Exposure meter off? at DVinfo.net

Go Back   DV Info Net > Canon EOS / MXF / AVCHD / HDV / DV Camera Systems > Canon EOS Full Frame for HD

Canon EOS Full Frame for HD
All about using the Canon 1D X, 6D, 5D Mk. IV / Mk. III / Mk. II D-SLR for 4K and HD video recording.


Reply
 
Thread Tools Search this Thread
Old June 6th, 2009, 05:58 PM   #1
Major Player
 
Join Date: Mar 2007
Location: Highlands Ranch, CO
Posts: 336
Exposure meter off?

I am wondering if anyone else has noticed that the exposure meter is quite a bit off? I gain proper exposure to my eye, and the meter tells me that I am over exposed. I drop the exposure to where the camera reads it as level, in the middle, and it would be WAY under exposed. What gives?
Ryan Mueller is offline   Reply With Quote
Old June 6th, 2009, 06:41 PM   #2
Sponsor: Westside AV
 
Join Date: Dec 2008
Location: Mount Washington Valley, NH, USA
Posts: 1,365
If you have access to scopes you can learn how to set the correct exposure pretty quickly.

If not an old fashioned light meter, I use a Luma Pro, is usually right on. I use it all the time, it gets me right in the ball park and you get a good idea of the number of stops difference in the shadows ws highlights. Don't forget to compensate for the ND filters or Polarizers. This is how you work with film, and it is still a real good way to go.

If I am in a hurry, I usually set my shot up (with new FW) in M still mode from eye pc. This really is like using a spot meter (if set to spot). And the settings stay when you go to live view. I also do my focus cues in viewfinder then switch to live view.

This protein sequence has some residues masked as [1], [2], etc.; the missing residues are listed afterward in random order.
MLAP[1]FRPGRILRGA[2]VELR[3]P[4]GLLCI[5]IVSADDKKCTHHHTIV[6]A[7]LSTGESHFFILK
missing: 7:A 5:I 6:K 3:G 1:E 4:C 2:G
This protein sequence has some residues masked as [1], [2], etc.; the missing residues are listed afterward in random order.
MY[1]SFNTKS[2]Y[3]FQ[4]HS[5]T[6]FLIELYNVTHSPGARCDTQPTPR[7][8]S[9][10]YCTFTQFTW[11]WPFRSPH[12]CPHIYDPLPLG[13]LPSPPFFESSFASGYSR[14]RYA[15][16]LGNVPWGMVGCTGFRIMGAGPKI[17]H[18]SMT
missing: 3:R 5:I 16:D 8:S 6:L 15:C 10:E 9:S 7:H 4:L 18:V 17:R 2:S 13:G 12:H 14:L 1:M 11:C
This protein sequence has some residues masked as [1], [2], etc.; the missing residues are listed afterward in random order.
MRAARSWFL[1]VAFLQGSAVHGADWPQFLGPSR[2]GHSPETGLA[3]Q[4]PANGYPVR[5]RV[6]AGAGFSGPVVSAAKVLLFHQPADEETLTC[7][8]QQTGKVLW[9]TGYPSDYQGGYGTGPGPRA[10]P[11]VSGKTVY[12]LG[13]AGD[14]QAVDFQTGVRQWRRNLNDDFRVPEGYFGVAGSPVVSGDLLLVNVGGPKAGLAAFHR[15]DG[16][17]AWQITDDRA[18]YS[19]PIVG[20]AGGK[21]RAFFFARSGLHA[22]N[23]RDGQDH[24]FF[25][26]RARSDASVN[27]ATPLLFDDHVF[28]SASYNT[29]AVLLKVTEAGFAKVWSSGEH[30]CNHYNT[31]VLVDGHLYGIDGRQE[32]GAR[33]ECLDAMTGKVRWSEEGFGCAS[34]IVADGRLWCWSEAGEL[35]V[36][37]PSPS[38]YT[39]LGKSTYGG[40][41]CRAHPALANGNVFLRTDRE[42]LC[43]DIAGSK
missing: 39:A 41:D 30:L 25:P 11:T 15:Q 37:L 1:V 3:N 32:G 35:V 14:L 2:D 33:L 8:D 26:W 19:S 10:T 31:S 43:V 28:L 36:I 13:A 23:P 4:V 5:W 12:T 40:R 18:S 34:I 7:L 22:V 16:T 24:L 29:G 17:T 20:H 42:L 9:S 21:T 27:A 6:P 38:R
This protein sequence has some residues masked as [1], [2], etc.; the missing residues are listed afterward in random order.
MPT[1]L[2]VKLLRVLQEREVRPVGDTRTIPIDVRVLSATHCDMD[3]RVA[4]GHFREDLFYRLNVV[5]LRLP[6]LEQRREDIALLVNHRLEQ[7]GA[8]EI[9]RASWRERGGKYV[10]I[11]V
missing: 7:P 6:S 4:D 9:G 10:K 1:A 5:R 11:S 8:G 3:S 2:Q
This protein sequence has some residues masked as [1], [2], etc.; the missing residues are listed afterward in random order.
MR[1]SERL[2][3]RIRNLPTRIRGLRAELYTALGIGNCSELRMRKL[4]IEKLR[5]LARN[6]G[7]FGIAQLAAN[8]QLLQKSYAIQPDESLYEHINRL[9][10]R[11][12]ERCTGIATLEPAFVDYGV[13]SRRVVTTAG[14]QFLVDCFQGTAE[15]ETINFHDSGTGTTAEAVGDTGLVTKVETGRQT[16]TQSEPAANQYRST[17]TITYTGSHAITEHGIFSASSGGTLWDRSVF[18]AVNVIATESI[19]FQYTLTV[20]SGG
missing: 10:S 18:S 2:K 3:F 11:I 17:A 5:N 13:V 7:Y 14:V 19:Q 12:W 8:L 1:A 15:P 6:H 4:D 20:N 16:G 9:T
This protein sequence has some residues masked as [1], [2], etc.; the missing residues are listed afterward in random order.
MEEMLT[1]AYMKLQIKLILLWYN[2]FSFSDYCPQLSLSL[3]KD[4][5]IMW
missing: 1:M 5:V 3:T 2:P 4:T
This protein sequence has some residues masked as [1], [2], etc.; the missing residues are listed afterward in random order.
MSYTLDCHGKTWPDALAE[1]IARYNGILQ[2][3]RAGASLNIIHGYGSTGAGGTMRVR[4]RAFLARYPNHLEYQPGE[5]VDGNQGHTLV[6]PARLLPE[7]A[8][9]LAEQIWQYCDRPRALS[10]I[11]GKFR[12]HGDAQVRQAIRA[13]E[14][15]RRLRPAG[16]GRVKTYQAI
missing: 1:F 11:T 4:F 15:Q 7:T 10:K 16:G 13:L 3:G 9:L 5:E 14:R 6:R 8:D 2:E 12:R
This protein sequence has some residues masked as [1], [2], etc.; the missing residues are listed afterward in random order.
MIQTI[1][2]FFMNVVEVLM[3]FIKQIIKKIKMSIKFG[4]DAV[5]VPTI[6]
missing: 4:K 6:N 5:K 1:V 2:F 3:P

OK so I don't do run and gun this way, the way I do that is with an EX3 or a DSR500.

With the new FW I am falling in love with this cam all over again. I had gotten a little jaded.
Olof Ekbergh is offline   Reply With Quote
Old June 7th, 2009, 12:50 AM   #3
Major Player
 
Join Date: Jan 2007
Location: Portland, OR
Posts: 949
Quote:
Originally Posted by Ryan Mueller View Post
I am wondering if anyone else has noticed that the exposure meter is quite a bit off? I gain proper exposure to my eye, and the meter tells me that I am over exposed. I drop the exposure to where the camera reads it as level, in the middle, and it would be WAY under exposed. What gives?
Digital cameras often have very different tone curves. Camera A could be designed to have four stops of highlight headroom, whereas Camera B could be designed to have just two. Camera A will meter two stops "underexposed" compared to the meter on Camera B, but middle gray will look the same in the resulting videos. The choice of exposure (and tone curve) is a balance between highlight headroom and noise.
Daniel Browning is offline   Reply With Quote
Old June 7th, 2009, 01:16 AM   #4
Inner Circle
 
Join Date: Nov 2005
Location: Elk Grove CA
Posts: 6,838